Profit = Revenue – Cost
Cost accounting establishes rules for defining both revenue and costs, but it’s not as simple as non-CPAs might think.
Before we started working with law firms, my company spent almost 20 years developing training programs for financial services clients and for government agencies. Many of the government contracts we worked under were “cost plus,” in which an hour of a person’s time must be billed at its “true cost,”—as defined by many pages of government accounting rules—plus a negotiated fixed fee. (Note: In our experience, the negotiated fixed fee on government contracts was typically between three and five percent of cost, which seems laughable by the standards of many law firms.) So you’d think that if anyone could identify the true cost of labor, it would be a government contractor.
But we gradually learned that government contractors have a number of options for calculating both the direct cost of what a person is paid per hour and allocating the indirect costs of benefits, rent, general and administrative overhead, and so on, to different groups within the company. So there was no single number for the “true cost” of a particular hour of labor, despite all the rules and regulations. The answer depended on a number of assumptions and interpretations.
Many law firms see cost accounting as the Holy Grail, with potential benefits to both themselves and their clients. As ACC Value Co-Chair Michael Roster summed it up in an article entitled “Facing Up to the Challenge: Law Firm Metrics”:
Once a firm or practice group shifts to a true profitability set of measurements, the firm finally has incentives to:
- Keep reducing its cost of production—meaning moving matters to those with appropriate expertise while lowering leverage and hourly rates, where hourly rates are now used to monitor the cost of production, not how to maximize what can be billed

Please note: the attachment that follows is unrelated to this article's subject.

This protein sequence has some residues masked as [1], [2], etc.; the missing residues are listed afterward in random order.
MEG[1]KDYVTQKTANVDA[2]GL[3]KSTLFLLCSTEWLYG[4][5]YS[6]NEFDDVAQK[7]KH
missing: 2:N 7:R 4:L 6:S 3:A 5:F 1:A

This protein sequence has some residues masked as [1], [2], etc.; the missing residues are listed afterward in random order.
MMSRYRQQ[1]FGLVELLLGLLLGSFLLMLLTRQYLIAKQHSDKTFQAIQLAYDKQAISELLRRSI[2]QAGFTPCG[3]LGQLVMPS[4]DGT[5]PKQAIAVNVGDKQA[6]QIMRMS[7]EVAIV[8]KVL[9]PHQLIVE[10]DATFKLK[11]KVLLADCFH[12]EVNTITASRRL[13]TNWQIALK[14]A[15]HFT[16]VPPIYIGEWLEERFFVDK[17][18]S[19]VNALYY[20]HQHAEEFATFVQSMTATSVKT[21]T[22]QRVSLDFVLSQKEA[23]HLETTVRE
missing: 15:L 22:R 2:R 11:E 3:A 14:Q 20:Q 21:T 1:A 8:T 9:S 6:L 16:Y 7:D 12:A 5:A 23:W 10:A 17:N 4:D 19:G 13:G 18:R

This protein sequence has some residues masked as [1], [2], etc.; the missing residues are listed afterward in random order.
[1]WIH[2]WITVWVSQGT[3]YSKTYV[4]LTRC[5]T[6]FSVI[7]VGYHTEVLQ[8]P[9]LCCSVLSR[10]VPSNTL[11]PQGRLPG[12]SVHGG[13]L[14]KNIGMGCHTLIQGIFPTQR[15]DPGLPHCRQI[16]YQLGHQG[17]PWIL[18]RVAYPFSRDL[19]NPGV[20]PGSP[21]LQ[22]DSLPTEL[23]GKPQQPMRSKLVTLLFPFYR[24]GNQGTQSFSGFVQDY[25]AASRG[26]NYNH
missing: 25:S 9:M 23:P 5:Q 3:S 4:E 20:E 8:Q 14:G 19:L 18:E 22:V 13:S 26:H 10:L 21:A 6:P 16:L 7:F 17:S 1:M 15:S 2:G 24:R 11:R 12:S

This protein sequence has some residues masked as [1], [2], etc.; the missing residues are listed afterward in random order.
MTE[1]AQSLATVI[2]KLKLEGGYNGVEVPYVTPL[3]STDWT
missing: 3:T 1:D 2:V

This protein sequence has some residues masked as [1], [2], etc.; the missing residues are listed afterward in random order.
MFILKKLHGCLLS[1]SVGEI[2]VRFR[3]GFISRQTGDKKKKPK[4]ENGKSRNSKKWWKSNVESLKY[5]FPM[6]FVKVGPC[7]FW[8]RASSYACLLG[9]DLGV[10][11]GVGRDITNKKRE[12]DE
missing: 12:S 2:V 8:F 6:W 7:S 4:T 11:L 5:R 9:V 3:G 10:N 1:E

- Measure and deliver better outcomes and be rewarded for that
- Learn how to fix the cost of any given type of work
- Along the way, improve profitability
However, in the widely quoted text Results-Oriented Financial Management: A Step-by-Step Guide to Law Firm Profitability, CPA John Iezzi explained that in working with law firms, he learned that this is much, much harder than it sounds:
My first article [on law firm profitability was]… written in 1975… after I had recently left public accounting, convinced that one could apply the same cost-accounting techniques to the service profession as one did to any other industry. [However], this was not the case, as I later determined once I began attempting to apply various cost-accounting practices to the legal profession.
The result for many firms is that, as one managing partner in my research admitted:
We struggle with a standard profitability model, and we don’t really have one right now.
Another managing partner pointed out the underlying problem:
There’s really more art than science as to what you count as revenue, and similarly what the cost allocations are going to be. Lawyers will debate all day long about those things. So it’s important to have uniform or reasonably well-accepted best practices for profitability analysis. I don’t think our practice is there yet.
I’ve never heard of a law firm that has a good way to measure matter profitability. Many say they do, but when you push on the details it becomes clear that they really don’t.
In the final part of this series, we will describe what firms doing to get closer to this goal.
This series is an excerpt from my book Client Value and Law Firm Profitability . An edited and abridged version of this series appeared in the March 2015 issue of MP magazine. The MP article can be downloaded from our web page.